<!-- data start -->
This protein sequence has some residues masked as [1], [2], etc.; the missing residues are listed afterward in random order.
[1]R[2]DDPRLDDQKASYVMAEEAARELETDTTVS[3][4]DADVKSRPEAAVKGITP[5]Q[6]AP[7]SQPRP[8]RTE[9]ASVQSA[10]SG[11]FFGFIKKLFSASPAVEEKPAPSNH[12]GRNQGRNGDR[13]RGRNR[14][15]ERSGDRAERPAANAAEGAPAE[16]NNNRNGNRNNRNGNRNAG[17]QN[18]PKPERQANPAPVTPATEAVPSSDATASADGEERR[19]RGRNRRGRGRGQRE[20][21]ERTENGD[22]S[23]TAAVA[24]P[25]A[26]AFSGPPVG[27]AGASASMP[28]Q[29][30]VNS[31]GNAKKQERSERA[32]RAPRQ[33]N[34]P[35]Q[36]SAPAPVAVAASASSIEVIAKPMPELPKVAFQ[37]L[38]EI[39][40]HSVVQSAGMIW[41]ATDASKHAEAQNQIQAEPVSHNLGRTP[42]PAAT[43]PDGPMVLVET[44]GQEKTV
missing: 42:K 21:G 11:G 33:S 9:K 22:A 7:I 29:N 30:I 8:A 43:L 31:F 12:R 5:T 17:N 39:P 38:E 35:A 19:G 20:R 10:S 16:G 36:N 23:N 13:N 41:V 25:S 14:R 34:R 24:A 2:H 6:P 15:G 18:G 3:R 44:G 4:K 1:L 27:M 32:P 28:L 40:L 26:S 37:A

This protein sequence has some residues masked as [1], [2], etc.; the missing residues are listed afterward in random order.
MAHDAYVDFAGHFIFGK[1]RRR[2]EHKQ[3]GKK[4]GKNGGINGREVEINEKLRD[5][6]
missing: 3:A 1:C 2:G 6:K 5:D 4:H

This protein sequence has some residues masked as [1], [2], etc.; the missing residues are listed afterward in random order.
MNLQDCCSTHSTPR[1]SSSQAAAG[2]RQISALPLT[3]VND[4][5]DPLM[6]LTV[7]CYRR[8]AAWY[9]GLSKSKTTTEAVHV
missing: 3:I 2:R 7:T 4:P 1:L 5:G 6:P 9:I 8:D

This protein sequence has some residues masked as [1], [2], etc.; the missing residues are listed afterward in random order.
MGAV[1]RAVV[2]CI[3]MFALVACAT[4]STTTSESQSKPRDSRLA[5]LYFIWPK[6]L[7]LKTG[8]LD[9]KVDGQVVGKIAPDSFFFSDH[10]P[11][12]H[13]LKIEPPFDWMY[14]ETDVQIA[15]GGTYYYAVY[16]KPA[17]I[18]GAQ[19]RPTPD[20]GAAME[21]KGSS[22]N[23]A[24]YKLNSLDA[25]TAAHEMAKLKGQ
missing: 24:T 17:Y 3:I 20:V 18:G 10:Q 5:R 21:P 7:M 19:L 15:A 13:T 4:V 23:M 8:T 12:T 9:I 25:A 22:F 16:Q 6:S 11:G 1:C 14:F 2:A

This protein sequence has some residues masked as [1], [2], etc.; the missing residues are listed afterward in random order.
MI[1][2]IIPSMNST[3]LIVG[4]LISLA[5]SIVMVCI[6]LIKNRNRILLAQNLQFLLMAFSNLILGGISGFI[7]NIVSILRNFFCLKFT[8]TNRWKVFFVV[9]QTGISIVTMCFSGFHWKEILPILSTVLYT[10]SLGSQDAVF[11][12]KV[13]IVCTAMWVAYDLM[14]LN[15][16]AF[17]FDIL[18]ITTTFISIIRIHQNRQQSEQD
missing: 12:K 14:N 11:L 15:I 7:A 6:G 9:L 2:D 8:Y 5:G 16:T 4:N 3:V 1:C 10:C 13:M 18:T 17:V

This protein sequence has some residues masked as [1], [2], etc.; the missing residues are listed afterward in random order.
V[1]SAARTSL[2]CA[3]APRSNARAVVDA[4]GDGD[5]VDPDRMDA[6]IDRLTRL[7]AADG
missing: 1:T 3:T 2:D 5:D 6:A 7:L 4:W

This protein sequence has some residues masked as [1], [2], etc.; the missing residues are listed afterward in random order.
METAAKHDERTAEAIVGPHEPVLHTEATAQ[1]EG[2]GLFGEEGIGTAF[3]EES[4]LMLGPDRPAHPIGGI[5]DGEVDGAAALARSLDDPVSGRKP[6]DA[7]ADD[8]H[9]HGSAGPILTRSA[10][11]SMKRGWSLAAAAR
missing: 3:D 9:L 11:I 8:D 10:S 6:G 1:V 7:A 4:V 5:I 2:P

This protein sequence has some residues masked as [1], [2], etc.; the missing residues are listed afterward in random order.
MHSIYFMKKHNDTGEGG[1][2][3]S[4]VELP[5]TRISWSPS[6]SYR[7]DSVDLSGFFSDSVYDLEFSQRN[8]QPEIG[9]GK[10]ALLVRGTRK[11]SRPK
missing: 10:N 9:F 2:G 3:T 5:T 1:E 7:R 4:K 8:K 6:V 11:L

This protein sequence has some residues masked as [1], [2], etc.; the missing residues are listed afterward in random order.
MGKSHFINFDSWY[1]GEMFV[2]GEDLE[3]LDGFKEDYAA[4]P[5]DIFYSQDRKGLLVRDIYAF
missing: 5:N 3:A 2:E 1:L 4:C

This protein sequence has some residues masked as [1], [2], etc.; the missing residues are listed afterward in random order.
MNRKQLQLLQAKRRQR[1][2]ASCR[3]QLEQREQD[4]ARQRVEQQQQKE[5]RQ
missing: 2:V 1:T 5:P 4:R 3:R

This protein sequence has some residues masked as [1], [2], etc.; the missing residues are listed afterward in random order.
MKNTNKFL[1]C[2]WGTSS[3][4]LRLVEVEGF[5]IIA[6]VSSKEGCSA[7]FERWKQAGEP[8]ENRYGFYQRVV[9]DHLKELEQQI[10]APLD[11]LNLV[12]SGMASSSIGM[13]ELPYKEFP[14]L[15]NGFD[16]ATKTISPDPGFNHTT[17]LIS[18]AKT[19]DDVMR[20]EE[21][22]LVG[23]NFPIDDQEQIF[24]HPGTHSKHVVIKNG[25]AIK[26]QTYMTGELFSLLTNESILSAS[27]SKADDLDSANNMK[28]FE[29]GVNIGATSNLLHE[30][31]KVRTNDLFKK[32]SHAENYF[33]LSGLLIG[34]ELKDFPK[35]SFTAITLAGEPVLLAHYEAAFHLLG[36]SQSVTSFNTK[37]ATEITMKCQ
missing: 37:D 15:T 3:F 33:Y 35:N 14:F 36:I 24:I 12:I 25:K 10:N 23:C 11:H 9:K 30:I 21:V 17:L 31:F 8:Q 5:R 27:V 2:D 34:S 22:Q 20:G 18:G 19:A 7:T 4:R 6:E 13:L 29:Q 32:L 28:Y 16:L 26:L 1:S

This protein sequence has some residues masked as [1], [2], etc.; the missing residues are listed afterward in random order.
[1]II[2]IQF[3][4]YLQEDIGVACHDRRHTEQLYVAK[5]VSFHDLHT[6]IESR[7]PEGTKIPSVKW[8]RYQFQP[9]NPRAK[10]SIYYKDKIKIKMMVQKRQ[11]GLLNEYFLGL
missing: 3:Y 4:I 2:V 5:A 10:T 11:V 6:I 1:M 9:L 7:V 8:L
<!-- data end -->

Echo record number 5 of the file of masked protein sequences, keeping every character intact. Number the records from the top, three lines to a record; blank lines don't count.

This protein sequence has some residues masked as [1], [2], etc.; the missing residues are listed afterward in random order.
MI[1][2]IIPSMNST[3]LIVG[4]LISLA[5]SIVMVCI[6]LIKNRNRILLAQNLQFLLMAFSNLILGGISGFI[7]NIVSILRNFFCLKFT[8]TNRWKVFFVV[9]QTGISIVTMCFSGFHWKEILPILSTVLYT[10]SLGSQDAVF[11][12]KV[13]IVCTAMWVAYDLM[14]LN[15][16]AF[17]FDIL[18]ITTTFISIIRIHQNRQQSEQD
missing: 12:K 14:N 11:L 15:I 7:A 6:G 9:L 2:D 8:Y 5:G 16:T 4:N 3:V 1:C 10:C 13:M 18:T 17:V